5.4
Impact of a Stochastic Kinetic Energy Backscatter Scheme on Warm-Season Convection-Allowing Ensemble Forecasts

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Tuesday, 4 November 2014: 9:45 AM
Madison Ballroom (Madison Concourse Hotel)
Jeffrey D. Duda, CAPS/Univ. of Oklahoma, Norman, OK; and X. Wang, F. Kong, M. Xue, and J. Berner

The stochastic kinetic energy backscatter (SKEB) method adds random perturbations to the wind and temperature fields according to a prescribed power spectrum and a decorrelation time parameter. Previous research has shown a positive impact from the SKEB scheme not only on the skills of global model ensembles (with a grid spacings ranging between 45 km and approximately 52 km), but also in an improved tail of the KE spectrum near the grid scale. However, the benefit of using the SKEB scheme in convection allowing models still remains to be explored.

The SKEB scheme was implemented in the WRF-ARW and tested for 31 cases spanning May 2013 across a large portion of the US. The WRF was configured for storm-scale forecasting with 4 km grid spacing and no convection parameterization. To compare the impact of the SKEB scheme against that of commonly used multi-physics method of ensemble generation, three ensembles, each of size seven members, were configured. Two of the ensembles used identical physics perturbations with one using the SKEB scheme (multi-phys+SKEB) and the other not (multi-phys). The third ensemble contained no physics variation, but used the SKEB scheme with each member using a different random number seed (SKEB). In applying SKEB to convection allowing ensembles, a few sensitivity experiments were conducted to find the most appropriate SKEB parameters.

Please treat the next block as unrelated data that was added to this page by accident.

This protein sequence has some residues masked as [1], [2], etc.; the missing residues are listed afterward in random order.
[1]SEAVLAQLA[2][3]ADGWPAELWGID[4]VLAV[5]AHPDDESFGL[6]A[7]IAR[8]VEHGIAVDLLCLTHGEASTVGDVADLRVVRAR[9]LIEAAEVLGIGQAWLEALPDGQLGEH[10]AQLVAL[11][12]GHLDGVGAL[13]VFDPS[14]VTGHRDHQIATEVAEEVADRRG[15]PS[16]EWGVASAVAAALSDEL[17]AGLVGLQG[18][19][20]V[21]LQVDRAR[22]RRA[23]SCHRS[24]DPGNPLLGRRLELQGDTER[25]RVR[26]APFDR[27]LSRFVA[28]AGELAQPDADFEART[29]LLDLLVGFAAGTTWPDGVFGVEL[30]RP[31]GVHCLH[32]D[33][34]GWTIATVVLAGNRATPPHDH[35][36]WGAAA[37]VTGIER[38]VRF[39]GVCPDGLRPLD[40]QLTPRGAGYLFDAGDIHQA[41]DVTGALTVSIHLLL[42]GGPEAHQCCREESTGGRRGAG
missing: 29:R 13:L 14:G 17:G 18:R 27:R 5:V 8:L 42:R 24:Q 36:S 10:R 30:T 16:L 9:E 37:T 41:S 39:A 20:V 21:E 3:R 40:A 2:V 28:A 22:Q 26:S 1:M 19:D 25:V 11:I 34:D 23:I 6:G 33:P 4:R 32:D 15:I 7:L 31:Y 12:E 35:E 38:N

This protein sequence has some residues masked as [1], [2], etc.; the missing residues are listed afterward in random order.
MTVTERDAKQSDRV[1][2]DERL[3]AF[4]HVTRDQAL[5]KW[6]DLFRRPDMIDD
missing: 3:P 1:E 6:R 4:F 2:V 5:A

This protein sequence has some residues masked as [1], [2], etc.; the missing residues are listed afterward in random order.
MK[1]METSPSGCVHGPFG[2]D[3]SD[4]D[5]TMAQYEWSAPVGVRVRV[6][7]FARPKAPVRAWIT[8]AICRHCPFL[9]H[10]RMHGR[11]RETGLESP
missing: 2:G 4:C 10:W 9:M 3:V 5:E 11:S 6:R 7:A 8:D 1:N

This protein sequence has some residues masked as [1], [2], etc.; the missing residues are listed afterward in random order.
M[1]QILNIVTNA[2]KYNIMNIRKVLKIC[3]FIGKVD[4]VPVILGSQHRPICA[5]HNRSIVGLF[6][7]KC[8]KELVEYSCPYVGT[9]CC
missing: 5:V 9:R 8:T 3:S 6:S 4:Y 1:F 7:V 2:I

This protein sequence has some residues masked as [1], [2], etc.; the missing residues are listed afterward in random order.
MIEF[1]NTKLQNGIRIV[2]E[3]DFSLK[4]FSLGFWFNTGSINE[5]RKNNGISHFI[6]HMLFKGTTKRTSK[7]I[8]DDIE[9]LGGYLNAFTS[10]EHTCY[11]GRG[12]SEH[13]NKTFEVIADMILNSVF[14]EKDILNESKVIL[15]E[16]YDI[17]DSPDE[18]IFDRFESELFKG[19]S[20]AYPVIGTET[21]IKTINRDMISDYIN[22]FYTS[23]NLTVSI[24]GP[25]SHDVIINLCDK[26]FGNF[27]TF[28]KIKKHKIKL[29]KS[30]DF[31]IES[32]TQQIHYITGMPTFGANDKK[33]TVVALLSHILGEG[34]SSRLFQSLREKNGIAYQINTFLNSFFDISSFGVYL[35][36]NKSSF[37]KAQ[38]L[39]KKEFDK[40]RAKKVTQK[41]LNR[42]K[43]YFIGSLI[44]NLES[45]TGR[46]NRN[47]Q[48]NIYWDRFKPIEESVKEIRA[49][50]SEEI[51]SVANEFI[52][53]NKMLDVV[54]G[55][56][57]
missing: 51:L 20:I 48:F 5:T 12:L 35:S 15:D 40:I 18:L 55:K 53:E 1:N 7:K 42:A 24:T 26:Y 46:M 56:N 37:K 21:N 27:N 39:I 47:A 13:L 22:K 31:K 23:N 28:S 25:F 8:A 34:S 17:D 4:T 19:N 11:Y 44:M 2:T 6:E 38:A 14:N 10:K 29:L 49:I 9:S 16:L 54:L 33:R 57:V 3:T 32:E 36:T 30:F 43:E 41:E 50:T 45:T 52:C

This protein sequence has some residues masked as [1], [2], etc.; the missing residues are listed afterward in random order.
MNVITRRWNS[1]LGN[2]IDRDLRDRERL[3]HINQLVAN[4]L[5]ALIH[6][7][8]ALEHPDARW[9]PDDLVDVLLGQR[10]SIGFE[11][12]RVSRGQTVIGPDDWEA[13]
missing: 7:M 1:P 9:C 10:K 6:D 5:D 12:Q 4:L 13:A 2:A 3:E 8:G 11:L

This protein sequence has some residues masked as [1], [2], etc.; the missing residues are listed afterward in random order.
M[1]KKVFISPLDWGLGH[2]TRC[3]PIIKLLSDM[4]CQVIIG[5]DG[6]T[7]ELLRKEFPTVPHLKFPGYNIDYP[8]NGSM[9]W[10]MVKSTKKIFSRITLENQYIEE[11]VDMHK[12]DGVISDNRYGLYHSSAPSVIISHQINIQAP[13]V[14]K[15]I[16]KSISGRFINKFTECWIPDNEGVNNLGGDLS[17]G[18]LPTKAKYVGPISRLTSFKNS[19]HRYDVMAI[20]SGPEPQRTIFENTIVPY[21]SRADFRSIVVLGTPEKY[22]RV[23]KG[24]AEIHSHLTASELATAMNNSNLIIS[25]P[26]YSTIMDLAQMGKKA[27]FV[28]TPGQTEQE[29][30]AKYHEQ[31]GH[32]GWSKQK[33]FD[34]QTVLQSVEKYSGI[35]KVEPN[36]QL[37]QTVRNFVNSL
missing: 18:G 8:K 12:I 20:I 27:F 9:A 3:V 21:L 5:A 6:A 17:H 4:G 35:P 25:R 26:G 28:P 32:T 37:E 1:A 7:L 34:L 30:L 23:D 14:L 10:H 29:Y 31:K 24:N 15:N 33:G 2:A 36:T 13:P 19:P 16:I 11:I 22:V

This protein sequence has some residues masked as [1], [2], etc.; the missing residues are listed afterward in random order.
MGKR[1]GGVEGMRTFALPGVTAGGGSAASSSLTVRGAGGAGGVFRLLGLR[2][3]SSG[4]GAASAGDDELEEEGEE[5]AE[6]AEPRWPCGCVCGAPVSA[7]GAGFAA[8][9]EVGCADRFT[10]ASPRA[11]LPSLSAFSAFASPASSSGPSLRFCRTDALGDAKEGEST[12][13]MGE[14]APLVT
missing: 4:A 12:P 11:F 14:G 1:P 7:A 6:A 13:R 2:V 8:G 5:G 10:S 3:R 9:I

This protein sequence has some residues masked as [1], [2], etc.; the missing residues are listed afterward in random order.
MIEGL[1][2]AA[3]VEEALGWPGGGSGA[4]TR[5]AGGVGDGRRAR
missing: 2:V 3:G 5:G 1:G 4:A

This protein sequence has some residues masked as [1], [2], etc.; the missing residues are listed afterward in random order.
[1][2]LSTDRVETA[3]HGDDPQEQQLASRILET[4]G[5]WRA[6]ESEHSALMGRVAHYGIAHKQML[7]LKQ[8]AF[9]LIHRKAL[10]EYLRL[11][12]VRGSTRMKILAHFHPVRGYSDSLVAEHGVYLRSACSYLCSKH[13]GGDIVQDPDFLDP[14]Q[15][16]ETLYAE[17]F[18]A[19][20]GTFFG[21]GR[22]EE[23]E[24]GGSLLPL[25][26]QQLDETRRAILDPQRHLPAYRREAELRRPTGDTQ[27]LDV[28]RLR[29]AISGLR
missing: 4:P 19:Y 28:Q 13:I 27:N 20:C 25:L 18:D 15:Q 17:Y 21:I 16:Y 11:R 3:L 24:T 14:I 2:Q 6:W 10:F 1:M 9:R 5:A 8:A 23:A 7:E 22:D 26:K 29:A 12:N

Verification was performed for a variety of synoptic-scale fields as well as for precipitation. Synoptic-scale fields were verified against 13-km RAP analyses; surface fields were verified against surface observations from in-situ instruments; precipitation was verified against Q3 precipitation analyses from NSSL.

KE spectra computed from the model without SKEB strongly agree with those in Skamarock (2004). The drop away from a -5/3 slope towards the grid scale in the mesoscale reflects the near-grid-scale dissipation and is not considered to be a model deficiency that the SKEB can improve upon since there is no difference in KE spectra between simulations that use the SKEB scheme and those that do not.

Initial results suggest that adding the SKEB scheme to a mixed physics ensemble results in an ensemble that is much more statistically reliable, as spread is significantly increased with minimal change in the RMSE of the ensemble mean. For some fields, SKEB results in a nearly properly dispersive ensemble. Results are mixed for precipitation verification, as the skill scores for various metrics are very similar between the multi-phys+SKEB and multi-phys ensembles. Interestingly, spread in the SKEB ensemble was nearly as large as that in the multi-phys+SKEB ensemble, with rank histograms that had a very similar shape as those from the multi-phys+SKEB ensemble as well. The SKEB ensemble also had similar PQPF verification scores as the multi-phys+SKEB ensemble.

References: Skamarock, W. C., 2004: Evaluating mesoscale NWP models using kinetic energy spectra. Mon. Wea. Rev., 132, 30193032.